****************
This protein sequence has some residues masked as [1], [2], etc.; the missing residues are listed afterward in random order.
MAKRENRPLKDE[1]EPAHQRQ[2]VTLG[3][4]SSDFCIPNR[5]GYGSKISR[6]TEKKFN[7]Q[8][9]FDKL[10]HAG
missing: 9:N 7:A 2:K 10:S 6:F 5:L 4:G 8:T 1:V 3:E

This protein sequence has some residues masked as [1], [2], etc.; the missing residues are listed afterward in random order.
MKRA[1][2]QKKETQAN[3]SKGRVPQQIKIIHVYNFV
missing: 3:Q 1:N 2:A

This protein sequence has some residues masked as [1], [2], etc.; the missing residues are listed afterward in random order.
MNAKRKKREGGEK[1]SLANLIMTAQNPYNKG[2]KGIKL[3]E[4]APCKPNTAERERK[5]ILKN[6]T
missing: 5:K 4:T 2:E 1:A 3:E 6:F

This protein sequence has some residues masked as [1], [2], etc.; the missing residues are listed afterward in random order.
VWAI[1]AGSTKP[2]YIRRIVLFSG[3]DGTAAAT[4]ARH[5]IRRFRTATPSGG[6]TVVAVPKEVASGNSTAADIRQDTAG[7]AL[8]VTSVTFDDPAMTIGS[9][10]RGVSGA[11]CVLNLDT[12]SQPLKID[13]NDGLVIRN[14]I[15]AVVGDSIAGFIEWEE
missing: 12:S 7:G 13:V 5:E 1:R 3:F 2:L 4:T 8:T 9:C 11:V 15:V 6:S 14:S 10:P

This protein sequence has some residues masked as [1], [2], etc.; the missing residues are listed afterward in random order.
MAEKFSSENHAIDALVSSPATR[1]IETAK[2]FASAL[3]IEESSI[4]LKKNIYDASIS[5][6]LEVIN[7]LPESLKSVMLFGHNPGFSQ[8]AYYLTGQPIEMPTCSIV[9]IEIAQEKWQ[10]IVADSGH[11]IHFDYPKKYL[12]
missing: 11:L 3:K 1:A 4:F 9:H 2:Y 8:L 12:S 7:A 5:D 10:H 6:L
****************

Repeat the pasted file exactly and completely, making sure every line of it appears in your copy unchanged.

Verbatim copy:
This protein sequence has some residues masked as [1], [2], etc.; the missing residues are listed afterward in random order.
MAKRENRPLKDE[1]EPAHQRQ[2]VTLG[3][4]SSDFCIPNR[5]GYGSKISR[6]TEKKFN[7]Q[8][9]FDKL[10]HAG
missing: 9:N 7:A 2:K 10:S 6:F 5:L 4:G 8:T 1:V 3:E

This protein sequence has some residues masked as [1], [2], etc.; the missing residues are listed afterward in random order.
MKRA[1][2]QKKETQAN[3]SKGRVPQQIKIIHVYNFV
missing: 3:Q 1:N 2:A

This protein sequence has some residues masked as [1], [2], etc.; the missing residues are listed afterward in random order.
MNAKRKKREGGEK[1]SLANLIMTAQNPYNKG[2]KGIKL[3]E[4]APCKPNTAERERK[5]ILKN[6]T
missing: 5:K 4:T 2:E 1:A 3:E 6:F

This protein sequence has some residues masked as [1], [2], etc.; the missing residues are listed afterward in random order.
VWAI[1]AGSTKP[2]YIRRIVLFSG[3]DGTAAAT[4]ARH[5]IRRFRTATPSGG[6]TVVAVPKEVASGNSTAADIRQDTAG[7]AL[8]VTSVTFDDPAMTIGS[9][10]RGVSGA[11]CVLNLDT[12]SQPLKID[13]NDGLVIRN[14]I[15]AVVGDSIAGFIEWEE
missing: 12:S 7:G 13:V 5:E 1:R 3:F 2:L 4:T 8:T 9:C 11:V 15:V 6:S 14:S 10:P

This protein sequence has some residues masked as [1], [2], etc.; the missing residues are listed afterward in random order.
MAEKFSSENHAIDALVSSPATR[1]IETAK[2]FASAL[3]IEESSI[4]LKKNIYDASIS[5][6]LEVIN[7]LPESLKSVMLFGHNPGFSQ[8]AYYLTGQPIEMPTCSIV[9]IEIAQEKWQ[10]IVADSGH[11]IHFDYPKKYL[12]
missing: 11:L 3:K 1:A 4:F 9:H 2:Y 8:L 12:S 7:A 5:D 10:H 6:L